Suppose that we

enter image description here

Ass = AssociationThread[Range[1000000], Range[1000000]^2]; // Timing
KeySelect[Ass, PrimeQ]; // Timing
Tra = Transpose[{Range[1000000], Range[1000000]^2}]; // Timing
Select[Tra, PrimeQ[#[[1]]] &]; // Timing

Here We create a list of mathematical pairs, and extract elements that meet a certain criteria. The criteria only concerns its 1st component. (1st component should be a prime number).

There are 2 method : Association vs list of pairs

It is much faster to create such list by list of pairs method. Association took 0.375 seconds, whereas Tra took 0. seconds.

Interestingly, once such list(or association) is made, selection-job is faster in Association. Keyselect took 0.484 seconds, whereas Select took 0.922 seconds.

Not so important, but to sum up,
0.375 + 0.484 < 0.+0.922
so Association method won in this case.

Now what you think right now and my question might be the same :

I want to create such list of pairs(equivalent) in no seconds (0. seconds like Tra method), simultaneously,
I want to select elements by a criteria(that only concerns 1st component) as fast as Keyselect. I want to combine the advantages of both.

And in fact I've never used Association before. In the past, list of pairs was sufficient tool for me. But now there is a new aspects of Association - the performance.

Do you agree that when there are some filtering jobs(with criteria only concerns 1st component or only 2nd component)to do, it is recommended to create Association rather then list of pairs ?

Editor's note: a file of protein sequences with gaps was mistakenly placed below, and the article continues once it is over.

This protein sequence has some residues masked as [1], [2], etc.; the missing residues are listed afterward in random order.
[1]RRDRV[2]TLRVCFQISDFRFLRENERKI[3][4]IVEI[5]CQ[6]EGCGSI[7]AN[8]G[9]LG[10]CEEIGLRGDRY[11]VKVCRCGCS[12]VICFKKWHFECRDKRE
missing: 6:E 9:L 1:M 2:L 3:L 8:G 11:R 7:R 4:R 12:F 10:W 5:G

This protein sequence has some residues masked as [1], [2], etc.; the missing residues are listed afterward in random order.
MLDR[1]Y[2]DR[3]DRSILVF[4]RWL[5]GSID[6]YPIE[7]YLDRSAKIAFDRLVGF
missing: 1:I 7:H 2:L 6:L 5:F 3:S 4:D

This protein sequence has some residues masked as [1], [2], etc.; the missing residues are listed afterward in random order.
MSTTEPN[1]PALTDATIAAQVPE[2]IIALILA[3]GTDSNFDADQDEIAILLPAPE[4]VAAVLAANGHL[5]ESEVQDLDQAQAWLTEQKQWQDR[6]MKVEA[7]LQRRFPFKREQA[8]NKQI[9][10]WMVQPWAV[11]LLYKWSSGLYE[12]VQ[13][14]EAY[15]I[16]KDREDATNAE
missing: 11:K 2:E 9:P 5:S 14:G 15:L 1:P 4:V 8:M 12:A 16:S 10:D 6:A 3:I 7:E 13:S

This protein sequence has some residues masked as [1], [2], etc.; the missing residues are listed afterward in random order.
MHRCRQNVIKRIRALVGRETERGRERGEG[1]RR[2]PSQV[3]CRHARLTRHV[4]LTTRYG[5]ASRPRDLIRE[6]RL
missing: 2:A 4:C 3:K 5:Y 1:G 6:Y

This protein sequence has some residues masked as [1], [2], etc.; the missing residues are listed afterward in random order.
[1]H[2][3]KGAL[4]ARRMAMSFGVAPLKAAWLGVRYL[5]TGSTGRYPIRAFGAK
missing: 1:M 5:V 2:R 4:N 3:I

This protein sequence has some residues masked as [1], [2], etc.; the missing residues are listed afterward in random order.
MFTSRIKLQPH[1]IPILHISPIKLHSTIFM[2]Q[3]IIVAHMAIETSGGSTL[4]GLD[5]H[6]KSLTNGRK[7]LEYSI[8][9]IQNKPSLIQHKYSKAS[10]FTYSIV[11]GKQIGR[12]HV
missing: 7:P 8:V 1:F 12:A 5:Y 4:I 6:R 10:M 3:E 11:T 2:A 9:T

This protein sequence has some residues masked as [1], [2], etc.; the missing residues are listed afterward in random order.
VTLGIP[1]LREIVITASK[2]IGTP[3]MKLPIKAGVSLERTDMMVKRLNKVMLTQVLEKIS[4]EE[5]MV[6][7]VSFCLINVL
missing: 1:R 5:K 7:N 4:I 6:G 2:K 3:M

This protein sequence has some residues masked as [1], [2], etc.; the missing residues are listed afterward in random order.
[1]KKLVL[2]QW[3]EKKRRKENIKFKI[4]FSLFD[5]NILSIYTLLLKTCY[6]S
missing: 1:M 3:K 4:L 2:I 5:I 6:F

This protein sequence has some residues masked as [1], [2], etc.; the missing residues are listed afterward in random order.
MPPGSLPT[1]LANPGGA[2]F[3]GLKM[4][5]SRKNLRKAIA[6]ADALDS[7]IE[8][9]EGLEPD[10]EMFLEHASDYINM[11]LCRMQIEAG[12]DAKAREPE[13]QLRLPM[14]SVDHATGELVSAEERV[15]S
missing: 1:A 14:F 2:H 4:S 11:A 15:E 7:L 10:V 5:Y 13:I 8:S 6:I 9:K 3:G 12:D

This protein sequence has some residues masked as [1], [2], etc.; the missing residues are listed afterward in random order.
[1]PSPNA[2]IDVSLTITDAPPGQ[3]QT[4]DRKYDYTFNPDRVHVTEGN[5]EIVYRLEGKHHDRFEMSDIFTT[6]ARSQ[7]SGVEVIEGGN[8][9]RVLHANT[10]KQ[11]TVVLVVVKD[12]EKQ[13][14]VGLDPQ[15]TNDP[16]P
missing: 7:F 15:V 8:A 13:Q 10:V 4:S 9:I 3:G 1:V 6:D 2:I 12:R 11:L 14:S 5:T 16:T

To recap,
Q1) Can we construct list of mathematical pairs (anything equivalent) with good performance of both creation and selection ?
Q2) If there are many selection jobs for a fixed structure of matheatica pairs, is it good to start with association rather then list of pairs?

  • $\begingroup$ It would be better to place a copyable code instead of an image, so others could easily play with your example. I tested your example with RepeatedTiming and the answers were quite different (1.74 seconds for Association and 1.03 for pairs with Pick). Pick[Tra, PrimeQ@Tra[[All, 1]]] $\endgroup$
    – Ben Izd
    May 16, 2022 at 11:34

1 Answer 1


Simply use

keys = Range[1000000]; 
vals = Range[1000000]^2; 
result = Pick[vals, PrimeQ[keys]];

to get the best of both worlds (zero construction cost and even faster lookup). After all, Association is a quite heavy data structure (both in terms of storage requirements and algorithmic complexity). Build Associations only when

  1. you need a structured dictionary or
  2. you want to do random read/write access and the keys are either no positive integers or the spread of the keys is too large to use a classical array/vector for that.

Also note that most of the cost here is actually due to evaluating PrimeQ[keys].

Why is Select[Tra, PrimeQ[#[[1]]] &] slower? There are several possible reasons.

  1. Tra stores the data in interleaved form. So it probably does not allow any vectorization(*). In any case, this might require to pump more memory through the cache hierarchy than need.
  2. Select is generally a bit slower than a properly setup Pick. Which is weird because Pick is more memory bound because an additional list of True/False has to be created first. But at least vectorized functions(*) can profit from this.
  3. Mapping PrimeQ[#[[1]]] & is substantially slower than mapping PrimeQ.

With regard to point 3. compare this:

 bla = Tra[[All, {1}]];
 Map[PrimeQ[#[[1]]] &, bla]; // AbsoluteTiming // First
 Map[PrimeQ, keys]; // AbsoluteTiming // First



One point of this is additional indirection in the function call:

Map[PrimeQ[#] &, keys]; // AbsoluteTiming // First
Map[PrimeQ, keys]; // AbsoluteTiming // First



But I think the major reason is that Part has to apply a bound check every time it is called to prevent segfaults.

(*) I don't think PrimeQ is vectorized, btw., albeit it is Listable. Map[PrimeQ, keys] and PrimeQ[keys] takes about the same time.

  • $\begingroup$ Thank you for very concise answer! $\endgroup$
    – imida k
    May 17, 2022 at 1:58
  • $\begingroup$ You're welcome! $\endgroup$ May 17, 2022 at 7:31

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